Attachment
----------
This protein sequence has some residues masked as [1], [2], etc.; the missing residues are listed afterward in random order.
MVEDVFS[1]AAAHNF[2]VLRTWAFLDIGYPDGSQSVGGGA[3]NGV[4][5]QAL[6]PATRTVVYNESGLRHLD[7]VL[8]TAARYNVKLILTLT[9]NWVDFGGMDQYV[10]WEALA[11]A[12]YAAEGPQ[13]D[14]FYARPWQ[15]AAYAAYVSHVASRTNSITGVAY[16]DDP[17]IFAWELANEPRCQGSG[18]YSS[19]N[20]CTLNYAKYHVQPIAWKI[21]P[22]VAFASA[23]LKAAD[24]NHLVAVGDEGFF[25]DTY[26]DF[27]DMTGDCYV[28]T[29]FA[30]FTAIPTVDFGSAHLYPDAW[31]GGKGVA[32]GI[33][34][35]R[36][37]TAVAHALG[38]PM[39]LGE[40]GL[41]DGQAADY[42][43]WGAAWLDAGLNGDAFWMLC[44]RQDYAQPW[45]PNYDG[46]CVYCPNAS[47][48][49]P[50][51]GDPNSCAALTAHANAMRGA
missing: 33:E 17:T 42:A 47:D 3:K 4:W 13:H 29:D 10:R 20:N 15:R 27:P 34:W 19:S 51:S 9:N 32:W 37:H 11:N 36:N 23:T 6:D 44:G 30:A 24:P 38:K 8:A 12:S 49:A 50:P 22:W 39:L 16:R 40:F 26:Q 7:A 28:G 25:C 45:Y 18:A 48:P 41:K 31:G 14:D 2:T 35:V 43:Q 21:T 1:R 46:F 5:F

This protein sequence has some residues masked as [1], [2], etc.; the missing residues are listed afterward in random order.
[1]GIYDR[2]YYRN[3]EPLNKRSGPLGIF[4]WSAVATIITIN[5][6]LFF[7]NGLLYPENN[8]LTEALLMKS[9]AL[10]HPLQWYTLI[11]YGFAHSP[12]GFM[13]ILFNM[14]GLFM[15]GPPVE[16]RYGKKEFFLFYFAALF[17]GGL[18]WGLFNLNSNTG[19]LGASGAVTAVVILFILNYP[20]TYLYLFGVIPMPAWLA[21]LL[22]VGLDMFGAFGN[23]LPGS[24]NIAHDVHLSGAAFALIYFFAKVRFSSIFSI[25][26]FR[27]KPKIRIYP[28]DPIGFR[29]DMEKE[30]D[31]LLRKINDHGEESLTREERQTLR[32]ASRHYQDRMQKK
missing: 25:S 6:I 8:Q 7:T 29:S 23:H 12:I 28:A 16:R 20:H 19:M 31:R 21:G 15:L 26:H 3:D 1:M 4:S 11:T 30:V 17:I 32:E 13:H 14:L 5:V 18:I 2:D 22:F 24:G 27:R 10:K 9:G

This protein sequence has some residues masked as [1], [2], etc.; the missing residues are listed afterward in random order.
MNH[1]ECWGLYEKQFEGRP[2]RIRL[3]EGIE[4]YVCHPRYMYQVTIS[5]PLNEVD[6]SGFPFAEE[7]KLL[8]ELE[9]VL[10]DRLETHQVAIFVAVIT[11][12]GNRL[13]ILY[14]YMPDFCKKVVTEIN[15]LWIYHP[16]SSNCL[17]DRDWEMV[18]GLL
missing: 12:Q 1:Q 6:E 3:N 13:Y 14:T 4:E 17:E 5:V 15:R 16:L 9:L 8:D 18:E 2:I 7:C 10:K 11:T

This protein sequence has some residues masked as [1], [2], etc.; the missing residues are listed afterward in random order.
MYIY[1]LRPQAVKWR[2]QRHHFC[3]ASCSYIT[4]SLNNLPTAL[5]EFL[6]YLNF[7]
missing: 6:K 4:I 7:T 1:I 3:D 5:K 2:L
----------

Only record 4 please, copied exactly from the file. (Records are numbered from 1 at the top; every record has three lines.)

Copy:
This protein sequence has some residues masked as [1], [2], etc.; the missing residues are listed afterward in random order.
MYIY[1]LRPQAVKWR[2]QRHHFC[3]ASCSYIT[4]SLNNLPTAL[5]EFL[6]YLNF[7]
missing: 6:K 4:I 7:T 1:I 3:D 5:K 2:L